Every few months, the corporate entertainment industry suckers some congressperson(s) into sponsoring a bill that seems on its surface to be an attempt to curb content piracy in America—but ends up having sinister possibilities.
Many of these bills end up not making it into law, but that doesn't keep the film, television and music industries from trying over and over again, and that's the case with the recently introduced PROTECT IP Act in the Senate, and the Stop Online Piracy Act in the House.
It's hard to stand up for people who pirate copyrighted content online, but these laws would allow both the government and media companies to start tinkering with the Internet's domain-name system (DNS)—essentially the roadmap of the Internet—in an attempt to keep American users away from pirated material. However, since most sources of pirated media are hosted outside of the United States, the sites would still exist, and they could still be found, creating a sort of shadow Internet that would be even more difficult to police and control.
Even worse, the House bill would create new penalties for American sites that don't do enough to keep pirated content off their online space. The problem: Who decides what would be "enough"?
Considering that the music industry forced YouTube to drop a video because of a song playing on the television in the background, I'd rather not leave the policing of the Internet in their hands.
The week on The Range
We were saddened by the death of TUSD board member Judy Burns; watched the arguments and lawsuits fly over the Independent Redistricting Committee; were puzzled by Frank Antenori's personality on Twitter; looked at the latest polls in the presidential race; noted that Pinal County Sheriff Paul Babeu is exploring a run for Congress; watched as the Democratic National Committee took on Mitt Romney in Arizona; read Matt Taibbi's take on outrage toward the banking industry; enjoyed Herman Cain's strange advertisement and encouraged Jonathan Rothschild to try harder; and talked out the week in politics on the Arizona Illustrated Political Roundtable, hosted by Jim Nintzel.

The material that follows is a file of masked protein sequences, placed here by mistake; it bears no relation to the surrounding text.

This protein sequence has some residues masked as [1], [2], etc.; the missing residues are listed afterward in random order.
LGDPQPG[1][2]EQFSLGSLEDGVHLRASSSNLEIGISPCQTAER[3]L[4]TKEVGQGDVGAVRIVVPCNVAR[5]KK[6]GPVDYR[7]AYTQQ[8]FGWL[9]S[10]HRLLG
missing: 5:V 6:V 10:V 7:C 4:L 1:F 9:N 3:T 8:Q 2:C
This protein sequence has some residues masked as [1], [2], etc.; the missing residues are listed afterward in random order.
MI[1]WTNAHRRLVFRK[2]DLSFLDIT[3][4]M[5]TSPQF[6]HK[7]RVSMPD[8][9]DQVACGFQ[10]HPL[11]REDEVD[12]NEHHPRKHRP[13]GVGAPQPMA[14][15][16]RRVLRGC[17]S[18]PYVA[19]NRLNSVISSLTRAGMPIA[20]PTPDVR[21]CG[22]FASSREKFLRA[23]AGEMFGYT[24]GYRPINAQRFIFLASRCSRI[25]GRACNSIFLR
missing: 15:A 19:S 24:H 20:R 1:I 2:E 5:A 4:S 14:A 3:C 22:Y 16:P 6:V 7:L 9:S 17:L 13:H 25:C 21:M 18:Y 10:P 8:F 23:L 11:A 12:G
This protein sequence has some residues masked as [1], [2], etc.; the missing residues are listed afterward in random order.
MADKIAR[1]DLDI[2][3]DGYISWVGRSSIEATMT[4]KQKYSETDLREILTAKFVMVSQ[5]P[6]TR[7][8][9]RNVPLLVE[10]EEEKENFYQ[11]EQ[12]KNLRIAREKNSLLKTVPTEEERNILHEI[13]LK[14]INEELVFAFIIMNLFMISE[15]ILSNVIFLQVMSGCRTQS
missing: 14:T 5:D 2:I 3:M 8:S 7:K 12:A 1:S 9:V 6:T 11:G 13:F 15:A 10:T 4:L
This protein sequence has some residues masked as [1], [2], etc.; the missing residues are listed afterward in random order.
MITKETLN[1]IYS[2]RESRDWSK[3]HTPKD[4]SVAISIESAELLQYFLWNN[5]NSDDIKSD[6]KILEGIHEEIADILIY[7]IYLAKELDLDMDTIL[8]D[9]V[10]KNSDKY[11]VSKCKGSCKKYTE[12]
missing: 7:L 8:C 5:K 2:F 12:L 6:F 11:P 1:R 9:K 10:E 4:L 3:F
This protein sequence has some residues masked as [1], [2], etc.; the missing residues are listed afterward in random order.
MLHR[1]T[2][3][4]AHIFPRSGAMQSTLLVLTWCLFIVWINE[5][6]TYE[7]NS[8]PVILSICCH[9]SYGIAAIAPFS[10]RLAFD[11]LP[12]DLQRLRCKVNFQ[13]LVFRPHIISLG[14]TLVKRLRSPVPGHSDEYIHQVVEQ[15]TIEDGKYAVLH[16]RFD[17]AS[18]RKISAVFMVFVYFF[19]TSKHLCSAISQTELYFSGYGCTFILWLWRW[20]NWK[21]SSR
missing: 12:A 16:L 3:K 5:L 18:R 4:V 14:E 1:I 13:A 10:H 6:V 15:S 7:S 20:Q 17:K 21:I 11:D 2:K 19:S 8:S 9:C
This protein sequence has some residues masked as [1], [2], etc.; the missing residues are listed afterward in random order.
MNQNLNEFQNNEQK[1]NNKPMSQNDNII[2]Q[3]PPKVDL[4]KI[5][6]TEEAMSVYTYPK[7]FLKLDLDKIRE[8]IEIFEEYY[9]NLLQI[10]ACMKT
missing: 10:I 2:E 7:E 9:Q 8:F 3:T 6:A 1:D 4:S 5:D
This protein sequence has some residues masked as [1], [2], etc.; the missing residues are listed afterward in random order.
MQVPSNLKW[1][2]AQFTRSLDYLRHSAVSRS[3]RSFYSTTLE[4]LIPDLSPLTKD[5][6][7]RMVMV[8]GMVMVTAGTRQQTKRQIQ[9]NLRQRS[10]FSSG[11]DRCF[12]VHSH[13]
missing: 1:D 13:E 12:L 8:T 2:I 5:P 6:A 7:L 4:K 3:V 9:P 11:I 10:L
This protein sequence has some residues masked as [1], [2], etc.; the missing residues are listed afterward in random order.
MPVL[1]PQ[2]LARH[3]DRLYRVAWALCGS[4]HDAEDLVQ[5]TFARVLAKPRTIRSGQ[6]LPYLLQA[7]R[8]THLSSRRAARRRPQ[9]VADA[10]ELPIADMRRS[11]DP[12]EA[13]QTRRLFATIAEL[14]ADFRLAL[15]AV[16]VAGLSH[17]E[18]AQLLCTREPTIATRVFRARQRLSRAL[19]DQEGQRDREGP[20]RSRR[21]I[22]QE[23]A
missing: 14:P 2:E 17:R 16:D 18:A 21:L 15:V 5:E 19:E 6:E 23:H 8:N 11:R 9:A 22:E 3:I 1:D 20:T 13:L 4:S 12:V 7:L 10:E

We met Adam Block, who photographs the skies from Mount Lemmon; watched the Wildcat Print Association make T-shirts; introduced you to a cat needing a home; shared some ridiculous moments in contemporary gambling; questioned why the world needs a Three Stooges movie; wondered why someone would throw naked photos at elephants; provided makeup tips; previewed MTV's look at Occupy Wall Street; and watched the return of the network's true stars, Beavis and Butt-head.
We suggested you do some drinking for a good cause; welcomed the idea of a Tucson food truck festival; ate breakfast at Green Gourmet and drank at the World Margarita Championship; enjoyed some break-dancing with our chili; and watched some rappers express their love for pizza.
We remembered Tucson music legend Sam Taylor; listened to new music from Mexican Institute of Sound and the Black Keys; scratched our heads while watching a video from Japanese cute-metal-act Babymetal; talked Canadian superheroes and Batman with Heroes and Villains; clutched our virtual handlebars while riding a new BMX track in town; scolded Showtime for not being HBO; and began a quest to take over the "home arts" competitions at next year's Pima County Fair.
Comment of the week
"I still cannot get over 'Swan-dress Gate.' She is the queen of the pretentiously avant grade; I'm sure Lady Gaga will copy this next." —No matter what Björk does, to TucsonWeekly.com commenter "Rachael Sacks," she'll always be the swan-dress lady ("Björk: Biophilia," Rhythm & Views, Oct. 20).
Best of WWW
If you were thinking that Tucson needed an event featuring pumpkins being catapulted through the air, then last week's Pumpkin Toss was a dream come true. Teams created their own experiments in practical physics on the University of Arizona mall—and Kellie Mejdrich captured the gourd-smashing.
Also, it's never too early to plan ahead, so get your datebook out and mark down the Club Crawl® dates for 2012: April 21 for the spring edition, and Oct. 6 in the fall. If you have plans already for those dates, you're clearly a very busy person—so cancel them! Your wedding can wait a week for Tucson's biggest nights of live music, right?